After using my Voigtlander Bessa 66 a bunch, I was excited to try more 120 folding cameras. I had my eyes on a Zeiss Super Ikonta, but when I spotted a Moskva 5 — complete with 6×6 mask — for less than half the price, I clicked the buy button without hesitation.
Well… maybe a little hesitation. The Moskva 5 is the Soviet version of the Zeiss Super Ikonta, and Soviet versions of cameras are known for their idiosyncrasies. Some might call them ‘faults’. Some might be less kind. You never quite know what you’re going to get. The seller was reputable and had tested the camera, but I still felt like I was taking a chance.
I was pleased to find the camera in excellent condition. The focus was stiff, as it is on any Moskva that hasn’t been re-greased, but everything was in working order. A couple of test rolls confirmed that the exposure and light bellows were sound and that the Moskva was a good choice to accompany me on my trip to Bogotá, Colombia.
I shot 3 rolls with the Moskva in Colombia, 2 of them on color stock with 6×9 negatives. The third was on black & white stock with 6×6 framing. Sadly the B&W roll was a total loss. Not due to the camera, but due to the film apparently being stored underneath a radioactive rock. The negatives contained nothing but fog.
That left 2 rolls, each with just 8 (massive) negatives. I’ve picked 5 from those 16 shots.
I shot this at 100 ISO not knowing what to expect. I’ve never used any of Lomo’s LomoChrome stocks. Some shots came out very purple. Others had a more subtle purple cast. Sometimes I got different effects on two different shots with the same light. Fun, if you don’t mind the erratic nature of it.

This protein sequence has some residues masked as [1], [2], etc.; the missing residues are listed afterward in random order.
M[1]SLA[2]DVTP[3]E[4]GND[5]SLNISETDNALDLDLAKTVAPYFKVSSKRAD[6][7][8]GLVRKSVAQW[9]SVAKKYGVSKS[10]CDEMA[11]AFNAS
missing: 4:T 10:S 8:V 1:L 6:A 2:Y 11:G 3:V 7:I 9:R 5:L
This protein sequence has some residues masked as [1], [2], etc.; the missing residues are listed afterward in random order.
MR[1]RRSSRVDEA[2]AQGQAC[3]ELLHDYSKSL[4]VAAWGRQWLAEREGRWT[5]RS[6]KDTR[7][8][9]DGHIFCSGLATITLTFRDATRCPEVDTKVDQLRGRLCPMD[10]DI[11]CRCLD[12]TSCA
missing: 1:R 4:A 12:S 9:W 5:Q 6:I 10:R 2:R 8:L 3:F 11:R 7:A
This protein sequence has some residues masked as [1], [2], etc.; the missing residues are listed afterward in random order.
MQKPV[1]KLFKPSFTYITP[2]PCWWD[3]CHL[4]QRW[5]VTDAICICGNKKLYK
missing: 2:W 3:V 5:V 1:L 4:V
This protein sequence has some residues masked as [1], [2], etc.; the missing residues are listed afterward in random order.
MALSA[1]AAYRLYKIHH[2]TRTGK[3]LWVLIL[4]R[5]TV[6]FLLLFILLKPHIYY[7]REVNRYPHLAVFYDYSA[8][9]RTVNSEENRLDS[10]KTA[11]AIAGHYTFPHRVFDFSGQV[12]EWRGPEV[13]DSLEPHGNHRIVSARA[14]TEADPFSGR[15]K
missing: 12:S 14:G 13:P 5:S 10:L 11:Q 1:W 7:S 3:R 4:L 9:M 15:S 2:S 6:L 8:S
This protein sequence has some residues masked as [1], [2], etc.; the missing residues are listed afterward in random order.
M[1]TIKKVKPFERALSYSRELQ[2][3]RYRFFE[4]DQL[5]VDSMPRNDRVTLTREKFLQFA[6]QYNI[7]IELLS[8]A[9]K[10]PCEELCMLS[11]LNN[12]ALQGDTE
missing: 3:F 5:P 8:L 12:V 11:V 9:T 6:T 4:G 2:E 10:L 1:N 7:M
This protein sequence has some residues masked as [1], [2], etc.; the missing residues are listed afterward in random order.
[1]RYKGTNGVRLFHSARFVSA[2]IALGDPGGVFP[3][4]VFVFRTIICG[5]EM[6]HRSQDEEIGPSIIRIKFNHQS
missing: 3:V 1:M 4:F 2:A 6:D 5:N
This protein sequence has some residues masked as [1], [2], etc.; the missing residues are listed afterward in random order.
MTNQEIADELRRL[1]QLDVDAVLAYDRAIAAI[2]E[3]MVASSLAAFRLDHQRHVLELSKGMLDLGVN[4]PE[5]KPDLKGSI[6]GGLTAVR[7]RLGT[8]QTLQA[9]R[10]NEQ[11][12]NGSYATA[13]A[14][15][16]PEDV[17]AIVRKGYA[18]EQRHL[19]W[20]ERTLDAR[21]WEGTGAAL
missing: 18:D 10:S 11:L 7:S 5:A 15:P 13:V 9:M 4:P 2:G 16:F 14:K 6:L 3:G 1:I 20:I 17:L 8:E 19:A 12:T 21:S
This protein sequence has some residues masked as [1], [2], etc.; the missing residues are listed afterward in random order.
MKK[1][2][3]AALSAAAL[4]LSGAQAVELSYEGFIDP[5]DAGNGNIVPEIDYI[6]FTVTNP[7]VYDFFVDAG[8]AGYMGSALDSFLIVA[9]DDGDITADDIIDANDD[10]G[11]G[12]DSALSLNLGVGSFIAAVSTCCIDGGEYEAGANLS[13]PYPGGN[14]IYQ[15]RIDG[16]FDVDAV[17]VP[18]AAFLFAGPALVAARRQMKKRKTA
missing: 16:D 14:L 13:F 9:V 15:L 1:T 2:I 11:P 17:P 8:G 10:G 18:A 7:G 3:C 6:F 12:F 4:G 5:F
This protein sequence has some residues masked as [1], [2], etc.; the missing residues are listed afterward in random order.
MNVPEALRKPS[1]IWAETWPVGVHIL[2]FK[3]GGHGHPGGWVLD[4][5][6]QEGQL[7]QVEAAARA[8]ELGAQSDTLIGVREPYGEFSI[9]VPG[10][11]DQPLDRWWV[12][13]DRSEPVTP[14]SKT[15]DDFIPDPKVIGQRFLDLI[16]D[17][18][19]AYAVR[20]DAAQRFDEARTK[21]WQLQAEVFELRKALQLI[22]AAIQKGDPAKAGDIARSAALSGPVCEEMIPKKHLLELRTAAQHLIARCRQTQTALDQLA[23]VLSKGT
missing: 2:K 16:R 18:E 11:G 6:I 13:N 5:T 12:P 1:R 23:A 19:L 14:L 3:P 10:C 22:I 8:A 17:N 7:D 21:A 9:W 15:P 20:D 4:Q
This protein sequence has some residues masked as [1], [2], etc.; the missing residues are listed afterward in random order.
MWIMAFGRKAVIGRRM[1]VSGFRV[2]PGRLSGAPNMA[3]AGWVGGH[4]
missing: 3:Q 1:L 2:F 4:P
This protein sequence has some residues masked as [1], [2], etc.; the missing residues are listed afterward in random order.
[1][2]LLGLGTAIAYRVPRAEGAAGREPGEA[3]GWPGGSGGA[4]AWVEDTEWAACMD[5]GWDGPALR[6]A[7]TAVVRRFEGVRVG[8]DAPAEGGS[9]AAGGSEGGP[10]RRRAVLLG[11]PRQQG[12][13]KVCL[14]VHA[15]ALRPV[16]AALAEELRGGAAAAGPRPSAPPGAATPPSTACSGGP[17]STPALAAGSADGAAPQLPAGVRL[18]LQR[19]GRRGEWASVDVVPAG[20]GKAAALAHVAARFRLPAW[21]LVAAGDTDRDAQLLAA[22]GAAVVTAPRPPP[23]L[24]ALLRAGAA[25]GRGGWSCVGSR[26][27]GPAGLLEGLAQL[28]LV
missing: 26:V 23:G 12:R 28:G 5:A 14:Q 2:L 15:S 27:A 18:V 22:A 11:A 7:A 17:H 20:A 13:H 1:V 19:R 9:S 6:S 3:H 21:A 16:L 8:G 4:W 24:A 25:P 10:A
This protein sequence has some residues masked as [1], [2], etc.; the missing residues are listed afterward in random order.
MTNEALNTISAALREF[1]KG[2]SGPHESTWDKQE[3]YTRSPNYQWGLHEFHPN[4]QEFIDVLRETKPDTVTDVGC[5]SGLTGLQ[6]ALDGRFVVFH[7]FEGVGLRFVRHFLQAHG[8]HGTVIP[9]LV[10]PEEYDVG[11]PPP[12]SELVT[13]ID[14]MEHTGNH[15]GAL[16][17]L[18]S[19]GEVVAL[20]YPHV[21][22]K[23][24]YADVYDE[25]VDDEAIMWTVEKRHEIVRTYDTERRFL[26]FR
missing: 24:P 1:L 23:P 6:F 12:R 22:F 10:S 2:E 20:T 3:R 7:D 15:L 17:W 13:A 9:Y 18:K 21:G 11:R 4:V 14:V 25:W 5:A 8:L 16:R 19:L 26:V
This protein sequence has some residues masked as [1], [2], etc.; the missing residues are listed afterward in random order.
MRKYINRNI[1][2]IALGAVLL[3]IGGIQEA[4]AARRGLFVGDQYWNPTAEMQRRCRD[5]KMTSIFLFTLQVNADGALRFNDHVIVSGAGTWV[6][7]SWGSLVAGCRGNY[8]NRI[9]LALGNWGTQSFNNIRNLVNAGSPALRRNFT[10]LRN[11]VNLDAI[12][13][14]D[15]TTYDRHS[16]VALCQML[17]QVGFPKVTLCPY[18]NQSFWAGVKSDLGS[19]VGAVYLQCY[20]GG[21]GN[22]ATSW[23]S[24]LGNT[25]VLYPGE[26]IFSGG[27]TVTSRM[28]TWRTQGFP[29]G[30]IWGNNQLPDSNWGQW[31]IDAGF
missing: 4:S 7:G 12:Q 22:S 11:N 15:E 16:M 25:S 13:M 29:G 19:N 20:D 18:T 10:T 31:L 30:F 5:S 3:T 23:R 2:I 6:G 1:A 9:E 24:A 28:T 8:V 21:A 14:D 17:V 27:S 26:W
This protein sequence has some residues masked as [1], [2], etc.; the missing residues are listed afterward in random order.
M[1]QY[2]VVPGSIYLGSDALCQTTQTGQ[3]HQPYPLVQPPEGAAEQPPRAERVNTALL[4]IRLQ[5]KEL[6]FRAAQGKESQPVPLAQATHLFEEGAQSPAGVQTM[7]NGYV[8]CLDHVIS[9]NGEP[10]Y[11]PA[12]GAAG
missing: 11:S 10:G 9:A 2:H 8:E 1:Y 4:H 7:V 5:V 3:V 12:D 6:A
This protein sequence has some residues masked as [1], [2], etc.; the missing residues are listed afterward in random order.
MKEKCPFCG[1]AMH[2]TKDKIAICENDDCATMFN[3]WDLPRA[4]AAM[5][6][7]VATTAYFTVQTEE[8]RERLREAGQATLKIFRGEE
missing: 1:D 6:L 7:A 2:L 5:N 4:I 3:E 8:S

You can see the non-purple version of this photo on Flickr. I think the purple here is nice. It adds to the odd feel of this always-crowded, somewhat-mysterious street.
Compare this to a similar photo taken at the same time on a more ‘standard’ stock. Here I was trying to capture this mural as it got hit by the golden light of sunset. Did the long exposure make it more purple? I’m not sure. But I think it’s too purple.
I’ve used Cinestill 400D a few times. The color gets a little faded for my taste, but it’s ok. With this final roll of 120 I tried to take photos of actual humans instead of my usual photos of graffiti or flowers.
Unfortunately I must have left the film out and some light snuck in through the edges of the backing paper. This shot, the first on the roll, was the most affected. But I still really like the composition and his pose. And a nice feature of the 6×9 negative is that I can crop in to compensate for me standing a million feet away from my subject.
Here’s where photographing humans can really shine. I asked him for a photo, he agreed and continued to go about his very thoughtful reading. He was interested in my camera and I tried to explain, in my rough Spanish, that I liked the Moskva because it forced me to think about what I was photographing. He really liked that response. Either that or he thought my Spanish was hilariously bad. Hard to say! But it felt like a great interaction.
I’m not sure the faded color here does Bogotá any favors, but I like the overall vibe.
There are some downsides to the Moskva. It’s nearly 1.4 kg (3lb), which is hefty. The ergonomics are…odd. I find it hard to frame the shot, hold the camera still, and press the shutter release. I’ve found it easier to bypass the shutter release button by pressing a lever underneath the shutter (Warning! this method bypasses the camera’s double-exposure prevention). The rangefinder focus window is impossibly small.
For me the biggest drawback of the camera is the minimum focus of 1.5m (5ft). It makes it hard to do anything candid or intimate. Though it can be done, as I found in my photo of the street poet.
But I do like the methodical, multi-step process that the camera forces me to take. Meter. Frame. Focus. Set the exposure. Frame again. Shoot. Like my Voigtlander it’s a camera that forces deliberate action.
And the small number of photos I get from a roll only accentuates that deliberation. Eight photos per roll encourages care and thought. And I love the detail on the resulting 6×9 negatives.
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